A Teacher’s Personal Path to Reconciliation

A Teacher’s Personal Path to Reconciliation

In 2019, students in Ed Piva’s Grade 8 class at Linwood Public School studied The Secret Path, learning about the journey Chanie Wenjack took 50 years ago. Chanie Wenjack died at 12 years old while walking the 400 miles home to his family after he was taken away from them and became a student at the Cecilia Jeffrey Indian Residential School near Kenora, Ontario.

For most students in the class, The Secret Path was their first introduction to learning and understanding the residential school system that took place in Canada and the impact they still have on Indigenous communities today.

For Piva, it was important for his students to have context, background knowledge and make connections with their own experiences to deepen their understanding.

Becky, a student in Piva’s class, made a connection to the book If I Just Had Two Wings. The book focuses on a young slave girl named Phoebe, who was born on a cotton plantation in Alabama. Phoebe dreams of having her freedom and leaving behind her life as a slave. She hears of a secret path to freedom and Phoebe and her friend set off on their journey to freedom, just like Chanie. When asked why this was a meaningful connection to make, Becky replied that “we should teach different cultures the same way we teach our own culture. It would help people understand each other more.”

Many students made personal connections to Chanie’s story. “It was easy to make a connection to Chanie because he was only 12,” said Damien, another student in Piva’s class. “We were all 12 at one point, and we know what that is like.” For Angie, watching The Secret Path movie helped her make a connection with Chanie’s experience. “It really touched me when I got to see his experience,” she said. “I kept thinking about what it would be like if someone came to take away one of my siblings. It’s hard to imagine what my parents would do.”

Everyone in the class is learning about truth and reconciliation together. Piva refers to it as seeking reconciliation through curiosity. “The moments we aren’t proud of as Canadians, we bury,” says Piva. “When we unearth them, we all learn as a country. We need to learn it to get better.”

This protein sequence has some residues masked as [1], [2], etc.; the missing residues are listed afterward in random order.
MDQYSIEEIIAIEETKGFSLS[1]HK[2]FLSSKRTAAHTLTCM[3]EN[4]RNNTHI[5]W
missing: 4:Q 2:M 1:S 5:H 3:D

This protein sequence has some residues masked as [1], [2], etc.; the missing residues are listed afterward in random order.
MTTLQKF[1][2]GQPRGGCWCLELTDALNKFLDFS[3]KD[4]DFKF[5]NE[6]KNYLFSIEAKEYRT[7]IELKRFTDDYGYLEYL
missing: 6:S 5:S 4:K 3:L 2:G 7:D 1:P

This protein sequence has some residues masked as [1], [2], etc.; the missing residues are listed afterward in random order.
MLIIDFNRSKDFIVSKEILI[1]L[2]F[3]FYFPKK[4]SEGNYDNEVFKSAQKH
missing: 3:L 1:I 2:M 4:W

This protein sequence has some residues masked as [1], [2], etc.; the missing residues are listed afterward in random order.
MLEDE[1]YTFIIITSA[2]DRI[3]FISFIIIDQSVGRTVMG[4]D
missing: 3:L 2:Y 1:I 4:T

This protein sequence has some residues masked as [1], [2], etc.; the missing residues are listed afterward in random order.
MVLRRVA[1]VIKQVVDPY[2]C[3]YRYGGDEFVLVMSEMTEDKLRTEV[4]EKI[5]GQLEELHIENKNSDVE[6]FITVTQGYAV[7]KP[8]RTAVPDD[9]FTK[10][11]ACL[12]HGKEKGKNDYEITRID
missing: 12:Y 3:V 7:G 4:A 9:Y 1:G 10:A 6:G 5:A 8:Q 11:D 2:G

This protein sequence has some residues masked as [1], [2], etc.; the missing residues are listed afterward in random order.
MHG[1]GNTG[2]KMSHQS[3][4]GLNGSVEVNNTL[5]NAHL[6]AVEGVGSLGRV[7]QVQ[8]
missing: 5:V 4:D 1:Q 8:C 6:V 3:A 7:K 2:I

Piva started on his own path towards truth and reconciliation a few years ago. Like many Canadians, The Tragically Hip provided the soundtrack to his life while growing up. It was at a Hip concert in 2016 that Piva first heard about Chanie Wenjack’s story and the work all Canadians must begin as we move towards reconciliation.

While driving to work one day, a flock of ravens blocked the road. Instead of flying away, they walked off of the road. Piva thought it was strange but continued his journey to work. Later that day, while on duty in the schoolyard, he found a black feather on the ground. Curious about the coincidence, Piva looked into possible meanings of finding a feather. One interpretation is that finding a feather is a symbol of a messenger, someone trying to communicate with you.

Piva started making things in his workshop at home; carpentry is something he picked up as a hobby while growing up with his father, who was a carpenter by trade. Piva made three carvings, a feather, an eagle striking the water and a fedora similar to the one worn by Gord Downie. Piva shared his creations on Facebook, where a representative from Rogers Communications came across the photos. Now, Piva’s carving of the fedora is on display in the Legacy Space at Rogers headquarters in Toronto. The Legacy Space is a meeting room dedicated to raising awareness and understanding of indigenous art, history and culture with employees and community members. Piva is one of seven artists from across Canada to have their artwork featured.

Piva’s journey to learning about truth and reconciliation has come full circle now that his students are on the journey with him. “What I do as an educator in school and outside of school should be the same,” he said. “That’s what an educator does. They lead the way.”

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